This posting has been an overview of the Reconnection process. We begin by observing our own feelings and needs then observing/ guessing what they might be for others. From a place of Empathy we ask questions, not provide solutions, that allow the other person to contact their own feelings and needs. Once there is that connection, there is an opportunity for correction in the form of negotiated requests.
The next and last posting in this series will contemplate implications for educators and the young people in their care.
‘When we stop competing against one another and choose instead to cooperate., we strengthen the community to which each one of us belongs.’ ~ Craig and Marc Kielburger, Me to We: Finding Meaning in a Material World
My Churchill Fellowship began with a three-day training course at the New York Center for Nonviolent Communication facilitated by Thom Bond. The course was an effective blend of the theoretical, experiential and the reflective.
Participants were from mixed professions – health care, social workers, teachers, artists, students and it attracted people from around the world. Most participants voiced both professional and personal motivations for attending; some noting that coming to the course was prompted by a need to change dysfunctional relationships. I was there to see if this particular methodology could be applied in online communication- could kids practice nonviolent communication as a way of reducing the destructive relationships that are increasingly found online?
Firstly, Nonviolent Communication (hitherto NVC) is a process, awareness or way of being that creates and maintains connection between individuals and groups. It is sometimes also known as Compassionate Communication. It is a methodology that allows effective communication with ourselves and with others in a more compassionate, constructive manner through identifying and articulating core human ‘feelings’ and ‘needs’. Essentially, it asks us to be human in a different, life-affirming way that may be counter to our habitual methods of communication. Some of us have developed styles of communication that are based largely upon judgments and criticisms.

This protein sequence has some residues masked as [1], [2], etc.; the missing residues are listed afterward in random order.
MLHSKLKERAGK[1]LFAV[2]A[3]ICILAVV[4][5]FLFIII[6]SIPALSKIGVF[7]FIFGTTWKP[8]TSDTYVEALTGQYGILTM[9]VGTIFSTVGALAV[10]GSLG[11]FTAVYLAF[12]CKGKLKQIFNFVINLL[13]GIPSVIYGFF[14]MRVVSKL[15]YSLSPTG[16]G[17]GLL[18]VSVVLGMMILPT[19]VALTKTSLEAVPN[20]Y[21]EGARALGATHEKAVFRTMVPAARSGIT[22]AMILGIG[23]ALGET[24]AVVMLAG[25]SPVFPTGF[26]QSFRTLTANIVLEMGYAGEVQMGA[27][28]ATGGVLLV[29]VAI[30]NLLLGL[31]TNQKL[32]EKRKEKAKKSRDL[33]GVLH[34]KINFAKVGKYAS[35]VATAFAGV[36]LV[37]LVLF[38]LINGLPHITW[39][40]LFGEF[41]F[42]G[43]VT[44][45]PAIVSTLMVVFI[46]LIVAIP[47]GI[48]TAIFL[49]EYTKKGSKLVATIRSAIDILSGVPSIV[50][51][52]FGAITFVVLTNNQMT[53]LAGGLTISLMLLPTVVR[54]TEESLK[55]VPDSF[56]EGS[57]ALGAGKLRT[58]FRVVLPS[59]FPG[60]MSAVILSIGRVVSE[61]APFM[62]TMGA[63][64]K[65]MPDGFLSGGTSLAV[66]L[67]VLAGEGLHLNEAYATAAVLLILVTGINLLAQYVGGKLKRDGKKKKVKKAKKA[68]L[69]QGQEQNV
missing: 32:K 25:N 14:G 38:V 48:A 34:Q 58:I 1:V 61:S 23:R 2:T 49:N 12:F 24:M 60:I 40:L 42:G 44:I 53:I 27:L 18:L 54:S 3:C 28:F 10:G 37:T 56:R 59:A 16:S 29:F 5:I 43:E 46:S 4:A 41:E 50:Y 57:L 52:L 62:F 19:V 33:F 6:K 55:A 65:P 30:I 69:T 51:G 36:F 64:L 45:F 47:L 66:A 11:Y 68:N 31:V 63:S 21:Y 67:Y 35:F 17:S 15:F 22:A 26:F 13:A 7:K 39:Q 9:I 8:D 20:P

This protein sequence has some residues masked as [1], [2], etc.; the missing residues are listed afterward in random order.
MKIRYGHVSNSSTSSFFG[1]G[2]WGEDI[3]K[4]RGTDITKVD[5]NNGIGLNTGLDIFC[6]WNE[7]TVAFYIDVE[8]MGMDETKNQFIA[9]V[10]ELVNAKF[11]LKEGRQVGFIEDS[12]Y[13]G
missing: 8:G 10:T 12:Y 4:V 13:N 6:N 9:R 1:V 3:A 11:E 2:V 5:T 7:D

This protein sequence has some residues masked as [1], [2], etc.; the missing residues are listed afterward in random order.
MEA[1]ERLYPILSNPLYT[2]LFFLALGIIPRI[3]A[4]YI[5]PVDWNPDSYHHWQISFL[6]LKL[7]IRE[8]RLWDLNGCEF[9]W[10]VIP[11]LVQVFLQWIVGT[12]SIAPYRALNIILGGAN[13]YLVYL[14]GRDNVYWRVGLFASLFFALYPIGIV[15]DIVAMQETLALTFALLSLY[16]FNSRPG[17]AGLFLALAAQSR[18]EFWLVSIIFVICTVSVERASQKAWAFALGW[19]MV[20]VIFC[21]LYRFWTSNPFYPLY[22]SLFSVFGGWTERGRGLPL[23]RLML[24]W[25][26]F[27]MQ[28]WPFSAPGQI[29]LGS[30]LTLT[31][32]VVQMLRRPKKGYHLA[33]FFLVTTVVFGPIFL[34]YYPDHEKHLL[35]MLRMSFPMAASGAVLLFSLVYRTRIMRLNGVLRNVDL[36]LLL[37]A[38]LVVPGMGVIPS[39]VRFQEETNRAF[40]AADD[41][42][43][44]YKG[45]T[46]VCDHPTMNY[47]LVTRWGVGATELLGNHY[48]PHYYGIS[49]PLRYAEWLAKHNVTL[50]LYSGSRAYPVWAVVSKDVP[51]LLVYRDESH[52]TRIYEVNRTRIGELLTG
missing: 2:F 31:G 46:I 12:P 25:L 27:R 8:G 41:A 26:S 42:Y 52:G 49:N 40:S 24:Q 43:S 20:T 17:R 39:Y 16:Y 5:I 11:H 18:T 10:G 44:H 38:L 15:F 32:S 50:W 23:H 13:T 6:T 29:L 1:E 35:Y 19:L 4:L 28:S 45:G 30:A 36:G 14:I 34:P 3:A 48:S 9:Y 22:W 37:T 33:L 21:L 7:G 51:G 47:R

Beyond being a personal development tool, NVC is valued as a mediation practice that is implemented in hundreds of schools worldwide as part of restorative justice programs. These schools report decreases in interpersonal conflicts amongst students and staff as well as improved student engagement, responsibility for their own learning and increased levels of mutual respect. In addition, NVC is practiced globally in assorted projects from as diverse countries as Africa, India and Eastern Europe as a way of helping communities heal.
NVC addresses two key questions –
NVC provides practitioners with a shared vocabulary of feelings and needs that goes beyond the limited ‘happy’ and ‘sad’. Knowing feelings and needs more fully then allows us to select from a broader range of strategies that allows us to meet needs in ways that promote connection.
The process draws attention to the extent to which we engage in moralistic judgments in our day to day communication based around whether our needs are met or unmet and offers alternative approaches. Such judgments include making comparisons, denying personal responsibility for our actions – ‘She made me do it..’ ‘You made me feel…’- and affirming certain actions with rewards and other behaviours with punishment.
NVC has, at its core, recognition that human beings have needs. This is a radical notion for some who have been raised suppressing personal needs for the sake of the needs of others. Needs in NVC are not personal but universal. Needs are phenomena that everyone strives and yearn for. Needs or Values, in the NVC sense, go beyond our wants and desires for material goods and even pleasure – they are universal impulses common to all.
Needs are generally listed as abstract nouns rather than as concrete objects. Thus, some common overall headings for human needs are Connection, Play, Peace, Physical Well Being, Meaning, Celebration, Spiritual Communion and Integrity. Under these there are many subtle variants that we can only discern by frequent reflection. However, it is difficult in some cases to discern needs, particularly when many might be present in any one moment. Needs are at the core of all human action.